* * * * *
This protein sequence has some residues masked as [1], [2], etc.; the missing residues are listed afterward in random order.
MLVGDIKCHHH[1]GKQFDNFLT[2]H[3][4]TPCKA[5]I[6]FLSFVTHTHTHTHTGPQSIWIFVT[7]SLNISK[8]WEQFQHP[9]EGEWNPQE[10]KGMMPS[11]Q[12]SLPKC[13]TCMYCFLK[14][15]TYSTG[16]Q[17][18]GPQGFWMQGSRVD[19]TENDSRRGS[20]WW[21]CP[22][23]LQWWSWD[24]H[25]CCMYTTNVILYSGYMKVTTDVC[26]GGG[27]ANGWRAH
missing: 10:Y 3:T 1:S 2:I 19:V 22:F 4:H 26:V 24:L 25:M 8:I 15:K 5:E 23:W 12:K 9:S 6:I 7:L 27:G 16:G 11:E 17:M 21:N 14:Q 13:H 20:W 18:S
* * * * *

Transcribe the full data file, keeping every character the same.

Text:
This protein sequence has some residues masked as [1], [2], etc.; the missing residues are listed afterward in random order.
MLVGDIKCHHH[1]GKQFDNFLT[2]H[3][4]TPCKA[5]I[6]FLSFVTHTHTHTHTGPQSIWIFVT[7]SLNISK[8]WEQFQHP[9]EGEWNPQE[10]KGMMPS[11]Q[12]SLPKC[13]TCMYCFLK[14][15]TYSTG[16]Q[17][18]GPQGFWMQGSRVD[19]TENDSRRGS[20]WW[21]CP[22][23]LQWWSWD[24]H[25]CCMYTTNVILYSGYMKVTTDVC[26]GGG[27]ANGWRAH
missing: 10:Y 3:T 1:S 2:I 19:V 22:F 4:H 26:V 24:L 25:M 8:I 15:K 5:E 23:W 12:K 9:S 6:I 7:L 27:G 16:G 11:E 17:M 21:N 14:Q 13:H 20:W 18:S